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The ship that might have sailed

There’s too late because something's gone, and then there’s too late because we’ve left it and can’t go back
A French Ship and Barbary Pirates (c 1615) by Aert Anthoniszoon
A French Ship and Barbary Pirates (c 1615) by Aert Anthoniszoon

My son used to be afraid of pirates – he had nightmares about them all the time, and he would freak out before falling asleep each night while I tried to tell him everything would be ok, that there were no pirates in our landlocked little village that would sneak in through the crack in the window like mist and steal him off into the deep dark sea.

“But I’m afraid,” he told me, night after night until I finally said to him “Alright, dude I gotta tell you. i don’t get why you’re worried: Living on a pirate ship would be super dope.”

“What?”

“No, seriously. It would rock. You’re a little young for rum, but you could play the panpipe, and dance a jig or something, plus they’ve got these cool hammocks you can lie out on and look at the stars. Also, coconuts. You love coconuts. And you can eat coconuts! And mangoes! And you can have a pet monkey and he can live on your shoulder. Also, you could make it so that the pirates only rob rich people and give to the poor.”

He smiled. He liked that. “I don’t want a monkey. I would prefer a parrot.”

“Fine, whatever. Have a parrot.”

He went to sleep that night and had the best dreams.

He woke up and he wanted a boat.

A French Ship and Barbary Pirates (c 1615) by Aert Anthoniszoon

My kids love make-believe. They love playing with dolls, especially these plastic Playmobil figurines. They build worlds out of plastic pieces and old things around the house – found architectural wonders with ladders out of scarves, pyramids out of seashells, an old brick or two from a construction site, and an errant spider, and they have a fortress.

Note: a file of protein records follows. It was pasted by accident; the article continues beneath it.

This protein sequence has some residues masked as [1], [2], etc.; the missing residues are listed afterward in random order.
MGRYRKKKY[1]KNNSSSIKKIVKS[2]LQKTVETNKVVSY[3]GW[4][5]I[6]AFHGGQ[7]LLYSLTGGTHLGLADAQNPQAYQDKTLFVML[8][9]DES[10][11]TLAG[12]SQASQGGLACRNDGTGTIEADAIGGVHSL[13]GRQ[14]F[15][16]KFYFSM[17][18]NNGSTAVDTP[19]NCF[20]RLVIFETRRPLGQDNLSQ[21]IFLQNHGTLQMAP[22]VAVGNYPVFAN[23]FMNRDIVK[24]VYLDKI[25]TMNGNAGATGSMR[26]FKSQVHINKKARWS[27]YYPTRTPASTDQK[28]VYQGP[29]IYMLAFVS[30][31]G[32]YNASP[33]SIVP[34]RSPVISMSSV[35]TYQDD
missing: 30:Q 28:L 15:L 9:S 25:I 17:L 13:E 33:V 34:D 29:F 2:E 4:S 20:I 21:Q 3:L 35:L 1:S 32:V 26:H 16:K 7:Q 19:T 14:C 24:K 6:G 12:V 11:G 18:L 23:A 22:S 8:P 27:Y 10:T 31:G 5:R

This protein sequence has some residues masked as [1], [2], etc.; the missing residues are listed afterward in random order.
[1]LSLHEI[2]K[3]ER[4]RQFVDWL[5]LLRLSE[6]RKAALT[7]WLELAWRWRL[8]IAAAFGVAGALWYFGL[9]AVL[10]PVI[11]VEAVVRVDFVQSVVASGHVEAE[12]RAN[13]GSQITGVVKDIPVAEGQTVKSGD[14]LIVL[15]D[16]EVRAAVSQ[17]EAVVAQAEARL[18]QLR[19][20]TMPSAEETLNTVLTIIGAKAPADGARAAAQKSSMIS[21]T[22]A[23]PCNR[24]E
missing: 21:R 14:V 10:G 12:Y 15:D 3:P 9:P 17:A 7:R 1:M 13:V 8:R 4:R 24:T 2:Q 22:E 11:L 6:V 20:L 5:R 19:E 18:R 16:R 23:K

And my son wanted a boat. He wanted to make it a pirate ship.

And then a few weeks later we were in the shuk in Acco. They’ve got everything in the shuk — barrels of spices marked in Hebrew, Arabic, and English. Coffee — different kinds, and nargilla tobacco — apple, cherry, rose. They’ve got bootleg music from far flung ports — Greece and Turkey India and Ethiopia. Even N Sync and Backstreet Boys, leftovers from a thousand lifetimes ago. They’ve got wooden flutes and drums, and guitars with drawings on the side, small enough for a five year old to hold on deck a pirate ship and sing sea shanties.

And they had a boat.

A wooden boat.

A wooden boat with blue trim.

A wooden boat with blue trim and five big old sails, and a deck large enough for Playmobil figurines to march up and down, firemen, and princesses, and farmers and an astronaut, ALL HANDS ON DECK.

A beautiful boat.

My son had these cartoon eyes, his pupils were so big they damn near exploded.

He looked up at it from where he stood, five years old, rapturous.

He touched it with his little finger.

“Mama, can I have the boat?”

It was big and we were on the way to lunch – I wanted to take my kids to sit in an old Crusader fortress overlooking the sea, the feel the thump of the surf, and the taste the salt from the air. I wanted to take my kids to the old synagogue, and through the Templar tunnels, and maybe to the mosque, too, if there was time, and the last thing I wanted to do was shlep around that big old boat while doing everything else that I had planned.

“On our way out,” I told him.

He was happy.

We ate our lunch and our tunnel tour and did all the things I wanted, but we had gone around the edge of the shuk and not through it, and he never once whined or wheedled or said

“Mamaaaa I want my boat,” and I forgot, and we went to the train station, and his face crumpled.

“Dude what happened?”

Big tears shone in his eyes, spilling down his cheeks.

“We didn’t get my boat.”

I felt my insides collapse. He wasn’t angry – He was hurt. And he should be. I told him we would get the boat, and we didn’t. we did everything else that everyone else wanted, and the one thing that he had asked I had forgotten. I wrapped my arms around him and hugged him, and he sank into me.

“Baby, I’m so sorry. Next time we will get your boat.”

He sniffed and nodded.

But I had let him down.